Colorado Sues To Stop Trump Administration From Revoking State Vehicle Emissions Standards

September 20, 2019
190806-DENVER-I25-INTERSTATE-25-TRAFFIC190806-DENVER-I25-INTERSTATE-25-TRAFFICHart Van Denburg/CPR News
Traffic on Interstate 25 in Denver August 2019.

Colorado has joined a multistate lawsuit challenging the Trump administration's move to stop states from setting vehicle emissions standards stricter than the federal government's.

California is permitted to set its own emission standards under a federal Clean Air Act waiver, which was authorized in 2013. It has since been adopted by 12 other states, including Colorado in 2018 and 2019.

This week, the Trump administration moved to end California's ability to set its own standards. Colorado and 13 other states and the District of Columbia are suing in federal court to stop them.

The lawsuit, released Friday, argues that the regulation is unlawful and exceeds the authority of the National Highway Traffic Safety Administration, contravenes Congressional intent, and is "arbitrary and capricious."

"Unfortunately with Washington backtracking even more than ever before, it's up to states," said Governor Jared Polis. "It's up to local governments, it's up to the private sector to lead the way in improving our air quality and rising to the occasion of our climate challenge."

Colorado also adopted California's Zero-Emission Vehicle Program in order to attempt to reduce smog and offer more battery powered vehicle options. Some automakers are concerned that having different federal and state standards on emissions would be onerous to their businesses.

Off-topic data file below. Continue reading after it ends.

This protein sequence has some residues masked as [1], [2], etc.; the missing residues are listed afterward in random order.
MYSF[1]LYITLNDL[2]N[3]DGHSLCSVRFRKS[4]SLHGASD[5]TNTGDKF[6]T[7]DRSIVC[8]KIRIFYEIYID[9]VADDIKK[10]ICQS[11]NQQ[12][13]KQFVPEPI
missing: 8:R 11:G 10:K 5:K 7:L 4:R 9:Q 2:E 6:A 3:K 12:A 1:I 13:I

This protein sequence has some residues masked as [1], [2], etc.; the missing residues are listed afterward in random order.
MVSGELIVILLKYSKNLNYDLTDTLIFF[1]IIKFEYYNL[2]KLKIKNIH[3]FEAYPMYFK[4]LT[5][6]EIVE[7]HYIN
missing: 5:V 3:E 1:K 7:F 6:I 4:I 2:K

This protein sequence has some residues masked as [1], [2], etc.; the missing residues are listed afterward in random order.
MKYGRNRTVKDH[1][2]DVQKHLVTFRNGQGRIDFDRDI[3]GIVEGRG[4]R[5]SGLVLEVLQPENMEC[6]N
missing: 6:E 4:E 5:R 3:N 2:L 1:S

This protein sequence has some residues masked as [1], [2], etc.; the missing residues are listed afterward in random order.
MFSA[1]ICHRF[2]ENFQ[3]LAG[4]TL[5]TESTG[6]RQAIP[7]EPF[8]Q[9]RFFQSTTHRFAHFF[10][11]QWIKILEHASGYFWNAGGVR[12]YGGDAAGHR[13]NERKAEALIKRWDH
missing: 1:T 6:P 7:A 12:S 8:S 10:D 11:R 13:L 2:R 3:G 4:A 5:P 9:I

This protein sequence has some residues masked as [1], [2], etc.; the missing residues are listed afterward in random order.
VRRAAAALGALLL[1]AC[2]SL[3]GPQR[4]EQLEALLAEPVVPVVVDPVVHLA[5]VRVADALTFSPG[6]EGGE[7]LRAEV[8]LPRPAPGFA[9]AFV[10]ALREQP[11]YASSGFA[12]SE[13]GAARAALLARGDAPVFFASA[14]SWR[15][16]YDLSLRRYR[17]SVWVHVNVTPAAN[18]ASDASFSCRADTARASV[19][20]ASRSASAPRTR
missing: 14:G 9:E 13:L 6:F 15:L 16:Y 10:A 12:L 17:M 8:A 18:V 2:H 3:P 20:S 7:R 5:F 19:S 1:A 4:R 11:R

Polis said the Trump administration is trying to essentially kill electric vehicles.

"We think they ought to be available to people," Polis said. "When people want internal combustion engines, buy one of those cars, if you want an electric vehicle, buy it. But we think the answer is more consumer choice, not less, and we're willing to go to court to defend that."

By 2023, under California's program, ZEVs should account for at least 5 percent of cars sold by Colorado dealers, according to the governor's office. By 2030, 800,000 ZEVs may be on Colorado highways, that could reduce emissions by three million metric tons, according to the Governor's Energy Office. Adoption of the program followed Polis’ January executive order aimed at getting more electric vehicles on Colorado roads.